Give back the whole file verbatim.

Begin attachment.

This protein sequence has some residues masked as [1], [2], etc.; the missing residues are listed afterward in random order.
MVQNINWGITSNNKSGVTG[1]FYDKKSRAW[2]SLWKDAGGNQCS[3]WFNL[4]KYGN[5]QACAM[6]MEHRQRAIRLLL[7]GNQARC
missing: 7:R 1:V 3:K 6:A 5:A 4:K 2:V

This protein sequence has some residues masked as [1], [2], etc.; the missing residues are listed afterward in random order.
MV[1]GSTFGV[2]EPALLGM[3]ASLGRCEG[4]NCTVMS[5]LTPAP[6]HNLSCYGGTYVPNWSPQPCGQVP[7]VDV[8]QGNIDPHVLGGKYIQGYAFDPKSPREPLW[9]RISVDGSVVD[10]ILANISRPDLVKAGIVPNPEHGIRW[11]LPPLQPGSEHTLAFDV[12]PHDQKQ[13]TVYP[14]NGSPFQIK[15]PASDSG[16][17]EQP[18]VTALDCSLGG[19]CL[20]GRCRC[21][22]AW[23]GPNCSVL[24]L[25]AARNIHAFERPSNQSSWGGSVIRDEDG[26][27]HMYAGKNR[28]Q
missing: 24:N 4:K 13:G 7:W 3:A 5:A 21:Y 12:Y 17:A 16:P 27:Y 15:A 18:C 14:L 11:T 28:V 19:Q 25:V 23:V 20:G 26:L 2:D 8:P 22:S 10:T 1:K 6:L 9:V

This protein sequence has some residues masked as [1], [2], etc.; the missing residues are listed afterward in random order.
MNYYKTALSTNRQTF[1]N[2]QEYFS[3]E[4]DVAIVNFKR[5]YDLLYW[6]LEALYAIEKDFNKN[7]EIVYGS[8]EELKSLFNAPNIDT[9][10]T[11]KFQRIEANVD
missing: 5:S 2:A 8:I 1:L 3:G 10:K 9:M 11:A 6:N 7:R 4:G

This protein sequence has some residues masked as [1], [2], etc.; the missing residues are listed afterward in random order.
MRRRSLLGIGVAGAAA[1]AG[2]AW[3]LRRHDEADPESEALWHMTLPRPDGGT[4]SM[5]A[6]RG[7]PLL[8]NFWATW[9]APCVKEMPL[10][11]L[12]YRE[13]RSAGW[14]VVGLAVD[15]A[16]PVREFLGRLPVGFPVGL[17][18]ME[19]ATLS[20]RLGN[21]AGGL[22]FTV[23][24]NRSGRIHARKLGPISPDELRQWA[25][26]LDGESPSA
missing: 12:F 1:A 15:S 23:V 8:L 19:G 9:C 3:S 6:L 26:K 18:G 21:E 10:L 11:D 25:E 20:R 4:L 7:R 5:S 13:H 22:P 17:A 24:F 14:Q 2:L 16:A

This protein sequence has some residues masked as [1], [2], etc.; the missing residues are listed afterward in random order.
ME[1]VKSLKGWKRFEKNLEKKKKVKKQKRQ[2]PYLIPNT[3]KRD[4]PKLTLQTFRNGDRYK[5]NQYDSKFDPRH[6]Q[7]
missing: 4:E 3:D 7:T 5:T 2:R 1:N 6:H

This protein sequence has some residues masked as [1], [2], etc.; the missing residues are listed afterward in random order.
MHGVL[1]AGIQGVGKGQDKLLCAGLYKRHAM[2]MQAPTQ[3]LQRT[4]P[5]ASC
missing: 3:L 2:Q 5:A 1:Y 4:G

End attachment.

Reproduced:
This protein sequence has some residues masked as [1], [2], etc.; the missing residues are listed afterward in random order.
MVQNINWGITSNNKSGVTG[1]FYDKKSRAW[2]SLWKDAGGNQCS[3]WFNL[4]KYGN[5]QACAM[6]MEHRQRAIRLLL[7]GNQARC
missing: 7:R 1:V 3:K 6:A 5:A 4:K 2:V

This protein sequence has some residues masked as [1], [2], etc.; the missing residues are listed afterward in random order.
MV[1]GSTFGV[2]EPALLGM[3]ASLGRCEG[4]NCTVMS[5]LTPAP[6]HNLSCYGGTYVPNWSPQPCGQVP[7]VDV[8]QGNIDPHVLGGKYIQGYAFDPKSPREPLW[9]RISVDGSVVD[10]ILANISRPDLVKAGIVPNPEHGIRW[11]LPPLQPGSEHTLAFDV[12]PHDQKQ[13]TVYP[14]NGSPFQIK[15]PASDSG[16][17]EQP[18]VTALDCSLGG[19]CL[20]GRCRC[21][22]AW[23]GPNCSVL[24]L[25]AARNIHAFERPSNQSSWGGSVIRDEDG[26][27]HMYAGKNR[28]Q
missing: 24:N 4:K 13:G 7:W 3:A 5:A 21:Y 12:Y 17:A 16:P 27:Y 15:A 18:C 14:L 11:T 28:V 19:Q 25:V 23:V 20:G 26:L 2:D 8:P 22:S 10:T 1:K 6:L 9:V

This protein sequence has some residues masked as [1], [2], etc.; the missing residues are listed afterward in random order.
MNYYKTALSTNRQTF[1]N[2]QEYFS[3]E[4]DVAIVNFKR[5]YDLLYW[6]LEALYAIEKDFNKN[7]EIVYGS[8]EELKSLFNAPNIDT[9][10]T[11]KFQRIEANVD
missing: 5:S 2:A 8:I 1:L 3:G 10:K 9:M 11:A 6:N 7:R 4:G

This protein sequence has some residues masked as [1], [2], etc.; the missing residues are listed afterward in random order.
MRRRSLLGIGVAGAAA[1]AG[2]AW[3]LRRHDEADPESEALWHMTLPRPDGGT[4]SM[5]A[6]RG[7]PLL[8]NFWATW[9]APCVKEMPL[10][11]L[12]YRE[13]RSAGW[14]VVGLAVD[15]A[16]PVREFLGRLPVGFPVGL[17][18]ME[19]ATLS[20]RLGN[21]AGGL[22]FTV[23][24]NRSGRIHARKLGPISPDELRQWA[25][26]LDGESPSA
missing: 12:F 1:A 15:S 23:V 8:L 19:G 9:C 3:S 6:L 26:K 18:G 21:E 10:L 11:D 25:E 20:R 4:L 7:R 5:S 13:H 22:P 17:A 24:F 14:Q 2:L 16:A

This protein sequence has some residues masked as [1], [2], etc.; the missing residues are listed afterward in random order.
ME[1]VKSLKGWKRFEKNLEKKKKVKKQKRQ[2]PYLIPNT[3]KRD[4]PKLTLQTFRNGDRYK[5]NQYDSKFDPRH[6]Q[7]
missing: 4:E 3:D 7:T 5:T 2:R 1:N 6:H

This protein sequence has some residues masked as [1], [2], etc.; the missing residues are listed afterward in random order.
MHGVL[1]AGIQGVGKGQDKLLCAGLYKRHAM[2]MQAPTQ[3]LQRT[4]P[5]ASC
missing: 3:L 2:Q 5:A 1:Y 4:G